When the war began, both North and South relied on volunteers. Because both sides expected the war to be short, instead of enlisting their volunteers for the duration of the war, they signed them only to fixed terms. Northern volunteers after Fort Sumter signed up for ninety days, which was just enough time for them to lose disgracefully at Bull Run. Most re-signed, feeling they had something to prove, and Lincoln called for 500,000 more volunteers for a three-year term. Facing the threat of a quick Rebel victory, northerners supported the war effort enthusiastically.
The Confederacy signed its first volunteers for six months. As the months dragged on after their victory at Bull Run, soldiers began to feel that they were more needed at home. When their terms were up, they believed they had done their duty, and left for home.
In the spring of 1862, when the permanent Confederate Congress met for the first time at Richmond, it passed a conscription or draft law. All white men aged 18 to 35 (later 17 to 50) were eligible to be drafted for three years’ service. But the Congress later exempted certain classes of men from the draft. Men in certain professions were exempted, as were — most notably — owners of twenty or more slaves. That exemption was thought necessary to keep the peace, but many poorer whites resented it. Wealthy men who were drafted could also pay substitutes to take their place. The exemptions and substitutions led to charges that the war was “a rich man’s war and a poor man’s fight.”
Many southerners resented the draft in any form. They had, after all, begun fighting to stop a powerful central government from having their way with them, and now they found that they had merely traded one master for another. Zebulon Vance was one of these men, and when he became governor in 1862 he dragged his feet as much as possible in complying with President Jefferson Davis’ conscription orders.
On January 5, 1864, the CSA, desperate for manpower, eliminated exemptions and substitutes and made all white men aged 16 to 65 eligible for the draft. That action prompted this editorial from the Raleigh Standard, arguing against any further conscription. By 1864, many North Carolinians were sick of the war and had little hope that it could be won. This editorial shows that feeling, and makes many of the arguments that southerners had always made against conscription.
The Raleigh Standard, in commenting upon a speech delivered in the rebel Senate by Mr. BROWN, says:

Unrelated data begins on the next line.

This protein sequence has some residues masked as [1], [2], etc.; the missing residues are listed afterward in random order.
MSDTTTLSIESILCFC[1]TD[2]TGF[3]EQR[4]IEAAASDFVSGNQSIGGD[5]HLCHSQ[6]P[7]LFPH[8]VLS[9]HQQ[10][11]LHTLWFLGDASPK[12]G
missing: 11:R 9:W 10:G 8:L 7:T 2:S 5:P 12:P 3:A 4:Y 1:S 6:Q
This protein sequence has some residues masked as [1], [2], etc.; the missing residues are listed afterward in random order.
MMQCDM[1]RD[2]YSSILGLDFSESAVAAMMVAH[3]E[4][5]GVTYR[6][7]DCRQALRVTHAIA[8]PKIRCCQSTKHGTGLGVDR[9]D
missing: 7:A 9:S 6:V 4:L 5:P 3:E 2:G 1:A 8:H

We tell Mr. BROWN, and those who think with him, once for all, that if the desperate revolutionary measures which he advocates shall be attempted to be carried out -- if the civil law is to be trampled under foot by the suspension of the writ of habeas corpus, and every able-bodied man placed in the army from sixteen to sixty-five, -- if no man is to have a hearing before a State Judge, as to the right of the enrolling officer to seize him, and if the rights of the States are to be ignored and swept away by the mere creature of the States; the common Government, the people of North Carolina will take their own affairs into their own hands, and will proceed, in convention assembled, to By "vindicate" the author seems to mean protect or defend. their liberties and their privileges. They will not submit to a military despotism. They will not submit to the destruction of their rights, personal and civil, in this or any other war.... Woe to the official character who shall attempt to turn the arms of the Confederate soldiers against the people of this State! North Carolina will not be the slave of either the Congress at Richmond or Washington. She is this day, as she has been from the first, the keystone of the Confederate arch. If that stone should fall, the arch will tumble....
The Raleigh Standard calls attention to the fact that the legislation of the rebel Congress is "controlled by members from Kentucky, Tennessee, Missouri, Arkansas, Louisiana and other places, who impose odious and oppressive laws upon us, which can no more be enforced on the people of the States which they profess to represent, than upon the people of New-York or New-England." It discourses as follows upon this text: